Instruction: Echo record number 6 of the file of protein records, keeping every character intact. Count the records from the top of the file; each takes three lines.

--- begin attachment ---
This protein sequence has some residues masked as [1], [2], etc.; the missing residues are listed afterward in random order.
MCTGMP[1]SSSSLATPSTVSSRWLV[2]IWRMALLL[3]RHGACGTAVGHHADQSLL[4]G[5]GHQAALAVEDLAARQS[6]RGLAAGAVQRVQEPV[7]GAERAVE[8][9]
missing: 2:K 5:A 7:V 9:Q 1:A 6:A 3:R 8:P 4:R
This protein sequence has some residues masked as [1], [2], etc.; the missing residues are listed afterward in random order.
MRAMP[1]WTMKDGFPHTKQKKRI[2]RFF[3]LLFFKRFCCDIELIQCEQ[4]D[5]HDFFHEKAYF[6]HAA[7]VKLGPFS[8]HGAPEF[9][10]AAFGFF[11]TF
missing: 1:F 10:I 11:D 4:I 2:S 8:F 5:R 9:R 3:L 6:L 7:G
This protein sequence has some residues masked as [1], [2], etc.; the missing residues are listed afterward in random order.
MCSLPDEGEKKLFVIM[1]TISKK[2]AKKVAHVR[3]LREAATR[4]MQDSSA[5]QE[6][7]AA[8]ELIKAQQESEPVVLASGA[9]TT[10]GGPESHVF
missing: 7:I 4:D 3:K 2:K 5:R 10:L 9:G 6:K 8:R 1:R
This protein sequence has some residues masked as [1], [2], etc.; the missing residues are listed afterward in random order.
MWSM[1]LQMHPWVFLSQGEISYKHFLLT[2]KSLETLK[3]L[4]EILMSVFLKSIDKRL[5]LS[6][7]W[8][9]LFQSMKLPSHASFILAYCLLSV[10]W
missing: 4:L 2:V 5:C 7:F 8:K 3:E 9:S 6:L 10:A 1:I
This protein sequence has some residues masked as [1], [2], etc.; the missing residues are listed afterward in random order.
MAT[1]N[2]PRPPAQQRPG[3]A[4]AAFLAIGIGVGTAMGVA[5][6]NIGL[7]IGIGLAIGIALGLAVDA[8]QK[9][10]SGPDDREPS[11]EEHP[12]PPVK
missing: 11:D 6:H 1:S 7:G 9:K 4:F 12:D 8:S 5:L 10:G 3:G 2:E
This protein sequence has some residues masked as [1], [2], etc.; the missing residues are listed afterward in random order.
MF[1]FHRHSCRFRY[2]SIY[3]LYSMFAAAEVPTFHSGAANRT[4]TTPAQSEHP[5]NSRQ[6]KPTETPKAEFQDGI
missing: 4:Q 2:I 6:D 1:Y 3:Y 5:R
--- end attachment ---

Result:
This protein sequence has some residues masked as [1], [2], etc.; the missing residues are listed afterward in random order.
MF[1]FHRHSCRFRY[2]SIY[3]LYSMFAAAEVPTFHSGAANRT[4]TTPAQSEHP[5]NSRQ[6]KPTETPKAEFQDGI
missing: 4:Q 2:I 6:D 1:Y 3:Y 5:R